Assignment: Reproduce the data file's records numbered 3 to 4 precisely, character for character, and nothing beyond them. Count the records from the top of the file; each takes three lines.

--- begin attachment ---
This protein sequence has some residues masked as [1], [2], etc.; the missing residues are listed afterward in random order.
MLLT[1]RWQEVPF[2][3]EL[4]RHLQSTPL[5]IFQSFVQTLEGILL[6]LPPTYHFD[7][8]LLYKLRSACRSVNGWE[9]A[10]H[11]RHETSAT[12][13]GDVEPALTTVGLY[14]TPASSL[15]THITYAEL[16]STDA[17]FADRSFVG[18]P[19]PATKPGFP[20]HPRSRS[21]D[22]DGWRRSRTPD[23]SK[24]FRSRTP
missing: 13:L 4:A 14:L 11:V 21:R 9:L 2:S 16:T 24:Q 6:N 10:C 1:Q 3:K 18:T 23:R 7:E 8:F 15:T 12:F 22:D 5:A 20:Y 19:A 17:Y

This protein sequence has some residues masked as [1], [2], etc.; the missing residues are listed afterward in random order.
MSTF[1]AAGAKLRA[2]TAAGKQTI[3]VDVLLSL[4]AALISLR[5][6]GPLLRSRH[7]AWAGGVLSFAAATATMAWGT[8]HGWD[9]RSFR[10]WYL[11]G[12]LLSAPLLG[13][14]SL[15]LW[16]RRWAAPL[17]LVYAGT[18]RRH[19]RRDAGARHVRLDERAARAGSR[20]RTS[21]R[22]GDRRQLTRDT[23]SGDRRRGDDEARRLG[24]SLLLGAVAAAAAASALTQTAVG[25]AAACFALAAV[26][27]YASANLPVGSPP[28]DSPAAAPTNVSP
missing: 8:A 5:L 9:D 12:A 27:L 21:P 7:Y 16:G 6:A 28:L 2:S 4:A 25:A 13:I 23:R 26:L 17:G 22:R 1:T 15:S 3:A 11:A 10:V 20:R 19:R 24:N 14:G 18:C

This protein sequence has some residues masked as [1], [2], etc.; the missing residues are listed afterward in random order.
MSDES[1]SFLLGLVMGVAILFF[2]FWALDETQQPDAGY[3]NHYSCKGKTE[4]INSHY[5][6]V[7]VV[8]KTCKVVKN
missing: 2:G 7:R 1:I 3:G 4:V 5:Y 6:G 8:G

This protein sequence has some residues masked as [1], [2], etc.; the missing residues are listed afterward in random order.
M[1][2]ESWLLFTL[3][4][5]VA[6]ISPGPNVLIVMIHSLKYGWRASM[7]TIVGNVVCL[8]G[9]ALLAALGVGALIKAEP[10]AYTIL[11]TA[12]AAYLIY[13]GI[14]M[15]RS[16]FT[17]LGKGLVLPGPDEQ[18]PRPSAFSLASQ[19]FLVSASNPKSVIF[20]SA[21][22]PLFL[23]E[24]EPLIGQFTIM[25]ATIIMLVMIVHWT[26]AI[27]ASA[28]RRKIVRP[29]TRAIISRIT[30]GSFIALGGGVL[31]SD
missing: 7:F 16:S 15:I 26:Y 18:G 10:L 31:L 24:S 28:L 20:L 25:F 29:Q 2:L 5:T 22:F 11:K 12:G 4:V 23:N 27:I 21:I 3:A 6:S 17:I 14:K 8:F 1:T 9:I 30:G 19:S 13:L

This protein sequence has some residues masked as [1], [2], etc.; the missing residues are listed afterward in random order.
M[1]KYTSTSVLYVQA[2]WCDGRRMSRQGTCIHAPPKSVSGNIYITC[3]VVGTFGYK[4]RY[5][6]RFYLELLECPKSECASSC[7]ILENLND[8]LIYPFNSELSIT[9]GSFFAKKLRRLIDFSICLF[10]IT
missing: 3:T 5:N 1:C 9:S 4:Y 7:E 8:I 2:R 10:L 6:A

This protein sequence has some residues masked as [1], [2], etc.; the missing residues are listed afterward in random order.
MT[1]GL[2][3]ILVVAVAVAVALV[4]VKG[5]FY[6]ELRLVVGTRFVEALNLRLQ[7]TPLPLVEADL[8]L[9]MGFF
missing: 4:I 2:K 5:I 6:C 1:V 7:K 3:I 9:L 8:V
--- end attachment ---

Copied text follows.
This protein sequence has some residues masked as [1], [2], etc.; the missing residues are listed afterward in random order.
MSDES[1]SFLLGLVMGVAILFF[2]FWALDETQQPDAGY[3]NHYSCKGKTE[4]INSHY[5][6]V[7]VV[8]KTCKVVKN
missing: 2:G 7:R 1:I 3:G 4:V 5:Y 6:G 8:G

This protein sequence has some residues masked as [1], [2], etc.; the missing residues are listed afterward in random order.
M[1][2]ESWLLFTL[3][4][5]VA[6]ISPGPNVLIVMIHSLKYGWRASM[7]TIVGNVVCL[8]G[9]ALLAALGVGALIKAEP[10]AYTIL[11]TA[12]AAYLIY[13]GI[14]M[15]RS[16]FT[17]LGKGLVLPGPDEQ[18]PRPSAFSLASQ[19]FLVSASNPKSVIF[20]SA[21][22]PLFL[23]E[24]EPLIGQFTIM[25]ATIIMLVMIVHWT[26]AI[27]ASA[28]RRKIVRP[29]TRAIISRIT[30]GSFIALGGGVL[31]SD
missing: 7:F 16:S 15:I 26:Y 18:G 10:L 31:L 24:S 28:L 20:L 25:F 29:Q 2:L 5:T 22:F 11:K 12:G 4:V 23:N 27:I 21:I 3:A 6:S 17:I 14:K 8:F 1:T 9:I 30:G 19:S 13:L